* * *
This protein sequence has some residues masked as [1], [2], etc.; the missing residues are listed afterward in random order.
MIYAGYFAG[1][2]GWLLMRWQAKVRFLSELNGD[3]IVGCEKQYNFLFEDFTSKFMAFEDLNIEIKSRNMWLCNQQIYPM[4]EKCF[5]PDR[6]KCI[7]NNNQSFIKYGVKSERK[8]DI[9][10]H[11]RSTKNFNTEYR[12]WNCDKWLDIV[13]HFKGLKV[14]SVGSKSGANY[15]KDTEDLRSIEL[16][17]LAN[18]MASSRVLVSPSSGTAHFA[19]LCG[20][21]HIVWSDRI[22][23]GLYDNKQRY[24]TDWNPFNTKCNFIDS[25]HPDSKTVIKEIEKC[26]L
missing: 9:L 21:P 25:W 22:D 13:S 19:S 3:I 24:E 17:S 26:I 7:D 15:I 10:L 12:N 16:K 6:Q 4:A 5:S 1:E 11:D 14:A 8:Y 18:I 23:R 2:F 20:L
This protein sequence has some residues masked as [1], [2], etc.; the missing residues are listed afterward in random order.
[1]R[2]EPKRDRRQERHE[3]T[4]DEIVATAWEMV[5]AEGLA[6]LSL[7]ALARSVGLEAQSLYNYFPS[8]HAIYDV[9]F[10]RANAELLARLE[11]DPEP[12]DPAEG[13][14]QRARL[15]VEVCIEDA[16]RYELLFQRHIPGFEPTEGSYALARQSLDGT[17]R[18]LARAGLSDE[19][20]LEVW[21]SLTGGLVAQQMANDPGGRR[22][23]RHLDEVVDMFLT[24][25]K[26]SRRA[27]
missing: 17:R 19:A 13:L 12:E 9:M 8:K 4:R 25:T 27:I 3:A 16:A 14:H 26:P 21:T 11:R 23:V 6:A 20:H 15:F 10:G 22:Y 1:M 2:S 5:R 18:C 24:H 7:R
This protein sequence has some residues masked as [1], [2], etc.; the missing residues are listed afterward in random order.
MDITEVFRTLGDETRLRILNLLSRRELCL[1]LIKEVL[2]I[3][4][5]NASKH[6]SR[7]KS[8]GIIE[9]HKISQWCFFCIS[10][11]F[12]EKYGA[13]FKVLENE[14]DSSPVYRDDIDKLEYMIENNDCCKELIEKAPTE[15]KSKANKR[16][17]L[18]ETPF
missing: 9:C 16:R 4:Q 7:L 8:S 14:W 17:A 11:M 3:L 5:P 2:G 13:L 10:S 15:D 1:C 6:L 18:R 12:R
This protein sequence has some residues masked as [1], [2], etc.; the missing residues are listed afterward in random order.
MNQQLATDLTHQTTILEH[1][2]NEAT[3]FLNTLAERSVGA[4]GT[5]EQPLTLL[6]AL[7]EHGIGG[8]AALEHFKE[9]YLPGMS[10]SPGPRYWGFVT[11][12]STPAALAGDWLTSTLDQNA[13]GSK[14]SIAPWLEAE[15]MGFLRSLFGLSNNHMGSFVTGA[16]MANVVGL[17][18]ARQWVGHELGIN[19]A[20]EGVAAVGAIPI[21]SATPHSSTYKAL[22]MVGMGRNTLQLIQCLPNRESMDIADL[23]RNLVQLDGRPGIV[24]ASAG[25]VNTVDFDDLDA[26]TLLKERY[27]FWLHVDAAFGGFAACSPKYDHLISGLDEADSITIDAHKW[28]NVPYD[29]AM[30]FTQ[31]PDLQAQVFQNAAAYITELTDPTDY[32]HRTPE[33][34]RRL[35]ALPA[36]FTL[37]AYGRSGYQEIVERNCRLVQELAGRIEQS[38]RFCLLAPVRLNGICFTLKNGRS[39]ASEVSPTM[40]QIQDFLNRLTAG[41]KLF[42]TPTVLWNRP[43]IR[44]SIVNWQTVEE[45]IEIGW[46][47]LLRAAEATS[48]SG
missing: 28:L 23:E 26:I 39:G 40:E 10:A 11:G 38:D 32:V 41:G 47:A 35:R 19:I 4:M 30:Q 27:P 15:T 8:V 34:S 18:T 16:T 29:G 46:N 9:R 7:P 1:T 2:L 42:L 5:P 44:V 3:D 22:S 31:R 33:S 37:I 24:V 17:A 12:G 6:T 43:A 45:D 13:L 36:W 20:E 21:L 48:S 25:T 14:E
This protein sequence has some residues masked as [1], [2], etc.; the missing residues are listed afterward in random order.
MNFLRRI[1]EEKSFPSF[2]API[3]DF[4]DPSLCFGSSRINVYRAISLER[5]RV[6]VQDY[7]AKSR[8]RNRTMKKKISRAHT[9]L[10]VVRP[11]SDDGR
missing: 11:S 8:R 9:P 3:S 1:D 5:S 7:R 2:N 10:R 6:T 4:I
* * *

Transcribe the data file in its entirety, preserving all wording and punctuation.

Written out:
This protein sequence has some residues masked as [1], [2], etc.; the missing residues are listed afterward in random order.
MIYAGYFAG[1][2]GWLLMRWQAKVRFLSELNGD[3]IVGCEKQYNFLFEDFTSKFMAFEDLNIEIKSRNMWLCNQQIYPM[4]EKCF[5]PDR[6]KCI[7]NNNQSFIKYGVKSERK[8]DI[9][10]H[11]RSTKNFNTEYR[12]WNCDKWLDIV[13]HFKGLKV[14]SVGSKSGANY[15]KDTEDLRSIEL[16][17]LAN[18]MASSRVLVSPSSGTAHFA[19]LCG[20][21]HIVWSDRI[22][23]GLYDNKQRY[24]TDWNPFNTKCNFIDS[25]HPDSKTVIKEIEKC[26]L
missing: 9:L 21:P 25:W 22:D 13:S 19:S 3:I 24:E 17:S 26:I 7:D 15:I 10:L 12:N 16:K 6:Q 4:A 5:S 1:E 11:D 14:A 8:Y 18:I 23:R 2:F 20:L
This protein sequence has some residues masked as [1], [2], etc.; the missing residues are listed afterward in random order.
[1]R[2]EPKRDRRQERHE[3]T[4]DEIVATAWEMV[5]AEGLA[6]LSL[7]ALARSVGLEAQSLYNYFPS[8]HAIYDV[9]F[10]RANAELLARLE[11]DPEP[12]DPAEG[13][14]QRARL[15]VEVCIEDA[16]RYELLFQRHIPGFEPTEGSYALARQSLDGT[17]R[18]LARAGLSDE[19][20]LEVW[21]SLTGGLVAQQMANDPGGRR[22][23]RHLDEVVDMFLT[24][25]K[26]SRRA[27]
missing: 17:R 19:A 13:L 12:E 9:M 8:K 4:R 25:T 27:I 3:A 16:A 14:H 26:P 21:T 11:R 23:V 6:A 20:H 15:F 10:G 22:Y 1:M 2:S 5:R 18:C 24:H 7:R
This protein sequence has some residues masked as [1], [2], etc.; the missing residues are listed afterward in random order.
MDITEVFRTLGDETRLRILNLLSRRELCL[1]LIKEVL[2]I[3][4][5]NASKH[6]SR[7]KS[8]GIIE[9]HKISQWCFFCIS[10][11]F[12]EKYGA[13]FKVLENE[14]DSSPVYRDDIDKLEYMIENNDCCKELIEKAPTE[15]KSKANKR[16][17]L[18]ETPF
missing: 9:C 16:R 4:Q 7:L 8:S 14:W 17:A 11:M 3:L 5:P 2:G 13:L 10:S 15:D 1:C 6:L 18:R 12:R
This protein sequence has some residues masked as [1], [2], etc.; the missing residues are listed afterward in random order.
MNQQLATDLTHQTTILEH[1][2]NEAT[3]FLNTLAERSVGA[4]GT[5]EQPLTLL[6]AL[7]EHGIGG[8]AALEHFKE[9]YLPGMS[10]SPGPRYWGFVT[11][12]STPAALAGDWLTSTLDQNA[13]GSK[14]SIAPWLEAE[15]MGFLRSLFGLSNNHMGSFVTGA[16]MANVVGL[17][18]ARQWVGHELGIN[19]A[20]EGVAAVGAIPI[21]SATPHSSTYKAL[22]MVGMGRNTLQLIQCLPNRESMDIADL[23]RNLVQLDGRPGIV[24]ASAG[25]VNTVDFDDLDA[26]TLLKERY[27]FWLHVDAAFGGFAACSPKYDHLISGLDEADSITIDAHKW[28]NVPYD[29]AM[30]FTQ[31]PDLQAQVFQNAAAYITELTDPTDY[32]HRTPE[33][34]RRL[35]ALPA[36]FTL[37]AYGRSGYQEIVERNCRLVQELAGRIEQS[38]RFCLLAPVRLNGICFTLKNGRS[39]ASEVSPTM[40]QIQDFLNRLTAG[41]KLF[42]TPTVLWNRP[43]IR[44]SIVNWQTVEE[45]IEIGW[46][47]LLRAAEATS[48]SG
missing: 28:L 23:E 26:I 39:G 40:E 10:A 11:G 38:D 32:V 41:G 47:A 35:R 19:I 4:M 30:Q 27:P 15:T 8:V 34:S 18:T 16:T 29:G 46:N 9:R 7:P 1:T 2:L 42:L 5:P 44:V 3:D 22:S 31:R 33:S 37:I 24:V 17:A 12:G 6:T 43:A 45:D 13:L 36:W 20:E 21:L 48:S 25:T 14:E
This protein sequence has some residues masked as [1], [2], etc.; the missing residues are listed afterward in random order.
MNFLRRI[1]EEKSFPSF[2]API[3]DF[4]DPSLCFGSSRINVYRAISLER[5]RV[6]VQDY[7]AKSR[8]RNRTMKKKISRAHT[9]L[10]VVRP[11]SDDGR
missing: 11:S 8:R 9:P 3:S 1:D 5:S 7:R 2:N 10:R 6:T 4:I